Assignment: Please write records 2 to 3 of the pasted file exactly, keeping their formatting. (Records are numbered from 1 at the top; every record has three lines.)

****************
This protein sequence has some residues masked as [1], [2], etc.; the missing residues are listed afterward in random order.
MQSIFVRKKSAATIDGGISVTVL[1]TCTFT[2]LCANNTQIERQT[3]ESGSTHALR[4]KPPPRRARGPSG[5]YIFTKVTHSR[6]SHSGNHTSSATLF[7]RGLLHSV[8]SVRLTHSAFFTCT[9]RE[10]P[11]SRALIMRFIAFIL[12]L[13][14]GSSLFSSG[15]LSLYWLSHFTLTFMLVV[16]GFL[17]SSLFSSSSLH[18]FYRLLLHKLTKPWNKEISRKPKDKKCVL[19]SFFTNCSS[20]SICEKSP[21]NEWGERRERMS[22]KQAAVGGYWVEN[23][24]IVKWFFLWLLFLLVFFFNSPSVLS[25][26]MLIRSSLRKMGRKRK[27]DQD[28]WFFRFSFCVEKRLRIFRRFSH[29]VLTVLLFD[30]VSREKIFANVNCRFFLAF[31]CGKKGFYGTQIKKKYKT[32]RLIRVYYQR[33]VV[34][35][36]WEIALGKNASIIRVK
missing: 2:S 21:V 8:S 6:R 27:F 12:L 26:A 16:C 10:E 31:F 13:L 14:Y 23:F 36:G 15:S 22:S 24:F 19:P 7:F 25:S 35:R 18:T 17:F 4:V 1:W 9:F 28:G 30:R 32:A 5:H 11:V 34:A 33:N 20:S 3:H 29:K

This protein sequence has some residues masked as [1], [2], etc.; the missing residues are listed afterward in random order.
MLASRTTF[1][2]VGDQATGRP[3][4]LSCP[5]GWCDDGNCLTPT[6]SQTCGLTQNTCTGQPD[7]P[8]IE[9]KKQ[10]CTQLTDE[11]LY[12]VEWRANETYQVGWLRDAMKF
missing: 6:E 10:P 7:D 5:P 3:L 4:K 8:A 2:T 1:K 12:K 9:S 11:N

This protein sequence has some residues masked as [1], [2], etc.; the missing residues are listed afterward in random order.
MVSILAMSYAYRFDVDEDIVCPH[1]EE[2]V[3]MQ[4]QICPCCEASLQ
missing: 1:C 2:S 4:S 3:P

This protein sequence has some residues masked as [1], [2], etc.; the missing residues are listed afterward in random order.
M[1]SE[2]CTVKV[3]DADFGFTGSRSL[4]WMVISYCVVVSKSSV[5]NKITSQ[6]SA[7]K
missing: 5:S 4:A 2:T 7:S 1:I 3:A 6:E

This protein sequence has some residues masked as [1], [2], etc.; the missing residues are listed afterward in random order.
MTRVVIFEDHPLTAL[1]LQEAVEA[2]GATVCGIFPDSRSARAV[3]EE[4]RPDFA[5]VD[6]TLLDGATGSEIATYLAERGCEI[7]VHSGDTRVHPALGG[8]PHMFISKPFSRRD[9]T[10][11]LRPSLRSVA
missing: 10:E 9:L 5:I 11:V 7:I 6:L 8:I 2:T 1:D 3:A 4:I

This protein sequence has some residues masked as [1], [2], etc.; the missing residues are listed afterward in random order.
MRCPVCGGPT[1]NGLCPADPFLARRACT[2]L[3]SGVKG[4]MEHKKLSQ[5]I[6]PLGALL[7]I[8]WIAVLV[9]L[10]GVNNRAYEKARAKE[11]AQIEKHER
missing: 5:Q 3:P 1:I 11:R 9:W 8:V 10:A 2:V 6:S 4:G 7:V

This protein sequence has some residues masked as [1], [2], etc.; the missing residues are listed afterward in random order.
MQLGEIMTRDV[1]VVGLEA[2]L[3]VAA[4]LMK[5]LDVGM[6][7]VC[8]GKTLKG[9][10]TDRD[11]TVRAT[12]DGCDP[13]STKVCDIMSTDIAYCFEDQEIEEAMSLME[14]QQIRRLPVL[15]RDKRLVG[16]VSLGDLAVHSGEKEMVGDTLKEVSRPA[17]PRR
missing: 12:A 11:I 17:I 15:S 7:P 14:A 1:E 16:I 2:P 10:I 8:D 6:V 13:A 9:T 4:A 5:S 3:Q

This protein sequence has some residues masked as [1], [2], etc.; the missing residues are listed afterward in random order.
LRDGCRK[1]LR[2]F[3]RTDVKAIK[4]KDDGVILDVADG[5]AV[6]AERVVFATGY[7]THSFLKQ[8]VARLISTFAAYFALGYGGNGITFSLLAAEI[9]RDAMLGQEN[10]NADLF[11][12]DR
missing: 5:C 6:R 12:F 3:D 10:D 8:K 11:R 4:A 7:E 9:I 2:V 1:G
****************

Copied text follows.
This protein sequence has some residues masked as [1], [2], etc.; the missing residues are listed afterward in random order.
MLASRTTF[1][2]VGDQATGRP[3][4]LSCP[5]GWCDDGNCLTPT[6]SQTCGLTQNTCTGQPD[7]P[8]IE[9]KKQ[10]CTQLTDE[11]LY[12]VEWRANETYQVGWLRDAMKF
missing: 6:E 10:P 7:D 5:P 3:L 4:K 8:A 2:T 1:K 12:K 9:S 11:N

This protein sequence has some residues masked as [1], [2], etc.; the missing residues are listed afterward in random order.
MVSILAMSYAYRFDVDEDIVCPH[1]EE[2]V[3]MQ[4]QICPCCEASLQ
missing: 1:C 2:S 4:S 3:P